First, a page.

Bankruptcy Credit Reporting
By: Marty Courson
There is no better place to educate oneself about the ins-outs of credit reporting than visiting the source itself -- the big credit reporting bureaus. Click here to visit Experian's consumer knowledge center to find out how long different types of information are maintained on a consumer credit report.
As noted from Experian, a bankruptcy stays on a credit report for 10 years for a Chapter 7; 7 years for a Chapter 13. While a bankruptcy will be reflected on your credit report, so too, will prior credit account charge-offs. Bankruptcy has the effect of discharging your personal liability for most debts. It does not "erase" the fact that such debt existed from your credit report. For that purpose, time is the great healer.
However, because a bankruptcy has the effect of getting rid of old debt, judgments and garnishments, a person is generally a better credit risk after filing a bankruptcy. There money is free to use as they see fit after a bankruptcy (and on NEW debt). Because of this, after filing bankruptcy, a person's credit score is often BETTER.
The great myth is that filing bankruptcy will mean you can't get a credit card or a car loan. The reverse is the truth. A person will file bankruptcy and then be blanketed with offers for loans and credit cards.
After six months or so, I recommend that a person get a free credit report at annualcreditreport.com. The status of accounts included in the bankruptcy should be updated to reflect that fact. If accounts are improperly listed on your credit report after bankruptcy, you can contact the credit agencies and have it noted as having been discharged. Improperly characterized old credit accounts can sometimes weigh down your credit score.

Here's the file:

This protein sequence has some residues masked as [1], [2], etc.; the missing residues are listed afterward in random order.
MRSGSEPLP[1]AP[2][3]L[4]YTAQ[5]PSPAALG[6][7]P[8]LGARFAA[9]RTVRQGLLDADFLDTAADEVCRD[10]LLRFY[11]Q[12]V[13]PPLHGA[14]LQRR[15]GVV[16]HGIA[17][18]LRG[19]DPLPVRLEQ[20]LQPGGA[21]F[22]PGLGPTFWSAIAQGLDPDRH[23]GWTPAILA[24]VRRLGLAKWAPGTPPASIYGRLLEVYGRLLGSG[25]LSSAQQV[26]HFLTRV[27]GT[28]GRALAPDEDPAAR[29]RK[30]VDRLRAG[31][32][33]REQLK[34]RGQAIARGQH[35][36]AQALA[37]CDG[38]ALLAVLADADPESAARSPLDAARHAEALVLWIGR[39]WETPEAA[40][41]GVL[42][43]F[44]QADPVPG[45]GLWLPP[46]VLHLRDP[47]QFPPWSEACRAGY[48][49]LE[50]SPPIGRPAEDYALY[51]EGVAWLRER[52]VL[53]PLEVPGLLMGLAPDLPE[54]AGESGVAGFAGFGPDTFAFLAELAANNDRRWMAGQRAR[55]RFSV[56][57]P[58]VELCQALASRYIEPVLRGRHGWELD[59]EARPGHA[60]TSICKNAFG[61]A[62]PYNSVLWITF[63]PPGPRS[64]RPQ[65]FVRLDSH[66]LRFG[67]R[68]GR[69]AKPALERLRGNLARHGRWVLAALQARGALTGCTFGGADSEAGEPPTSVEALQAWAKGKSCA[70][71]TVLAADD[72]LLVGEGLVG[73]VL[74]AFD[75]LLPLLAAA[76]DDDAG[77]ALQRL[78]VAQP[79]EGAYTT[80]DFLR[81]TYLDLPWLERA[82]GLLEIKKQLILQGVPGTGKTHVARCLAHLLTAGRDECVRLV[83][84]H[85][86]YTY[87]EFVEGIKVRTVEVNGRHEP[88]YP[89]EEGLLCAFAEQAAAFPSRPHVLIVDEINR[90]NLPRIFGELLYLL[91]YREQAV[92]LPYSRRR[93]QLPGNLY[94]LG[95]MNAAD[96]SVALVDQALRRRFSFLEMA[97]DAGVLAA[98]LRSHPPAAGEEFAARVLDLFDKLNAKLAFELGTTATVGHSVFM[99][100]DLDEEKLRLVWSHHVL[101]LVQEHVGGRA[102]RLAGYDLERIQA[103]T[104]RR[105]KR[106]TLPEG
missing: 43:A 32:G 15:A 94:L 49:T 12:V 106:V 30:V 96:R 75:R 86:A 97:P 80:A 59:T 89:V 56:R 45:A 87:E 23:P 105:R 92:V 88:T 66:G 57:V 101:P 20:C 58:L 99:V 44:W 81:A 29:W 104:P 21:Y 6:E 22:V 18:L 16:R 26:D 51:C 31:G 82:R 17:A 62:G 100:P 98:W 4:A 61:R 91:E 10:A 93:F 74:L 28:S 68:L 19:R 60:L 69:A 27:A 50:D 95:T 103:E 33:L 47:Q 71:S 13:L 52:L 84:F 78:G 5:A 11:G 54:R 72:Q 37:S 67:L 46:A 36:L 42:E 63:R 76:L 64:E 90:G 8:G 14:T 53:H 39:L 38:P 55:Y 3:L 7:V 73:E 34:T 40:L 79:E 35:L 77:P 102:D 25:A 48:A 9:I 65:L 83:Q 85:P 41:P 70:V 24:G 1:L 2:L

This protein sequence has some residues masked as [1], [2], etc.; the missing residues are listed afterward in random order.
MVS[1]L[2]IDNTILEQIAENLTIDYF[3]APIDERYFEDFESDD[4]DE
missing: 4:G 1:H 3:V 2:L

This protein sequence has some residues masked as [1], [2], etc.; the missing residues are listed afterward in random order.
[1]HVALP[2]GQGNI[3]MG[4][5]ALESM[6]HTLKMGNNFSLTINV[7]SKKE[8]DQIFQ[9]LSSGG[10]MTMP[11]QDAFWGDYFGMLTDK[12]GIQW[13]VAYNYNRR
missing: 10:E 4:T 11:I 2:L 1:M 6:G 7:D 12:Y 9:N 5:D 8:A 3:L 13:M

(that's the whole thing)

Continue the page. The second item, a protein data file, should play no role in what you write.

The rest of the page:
One of the best ways is to ratchet up the credit score post bankruptcy is to get a secured credit card and start charging and paying it down each month. Don’t miss a payment though: The bad payment history or default will reflect negatively even if the credit is ultimately paid by relying on the security. Shop around to find a good deal. Wells Fargo has a good card available, but you must wait until a year after your discharge to be eligible. You can check bankrate.com to compare credit cards.
BEWARE: Many companies offer unsecured credit cards for people with a recent bankruptcy (Capital One, Household, First Premier, Orchard, to name a few). These can be VERY expensive credit options, because many of them have: Low credit lines; High interest rates; Up front application, processing, and reservation fees, usually charged to your first statement; High annual or monthly membership fees OR BOTH; A fee for line-of-credit increases. Beware of wolves in sheep’s clothing. Many of the cards charge a hidden fee equal to one-half of the amount of any credit line increases. Thus, a credit line increase of $1,000 may come with a $500 fee! Don’t be fooled by clever marketing. Most of the many credit offers you will receive should be treated like the plague!
Experience has shown that if you refuse credit offers long enough, you may start getting decent credit offers (no annual or maintenance fees) after about 2 years. If you charge smartly and pay the balance off each month, you will start getting better offers at lower interest rates. And your credit score will begin to rise.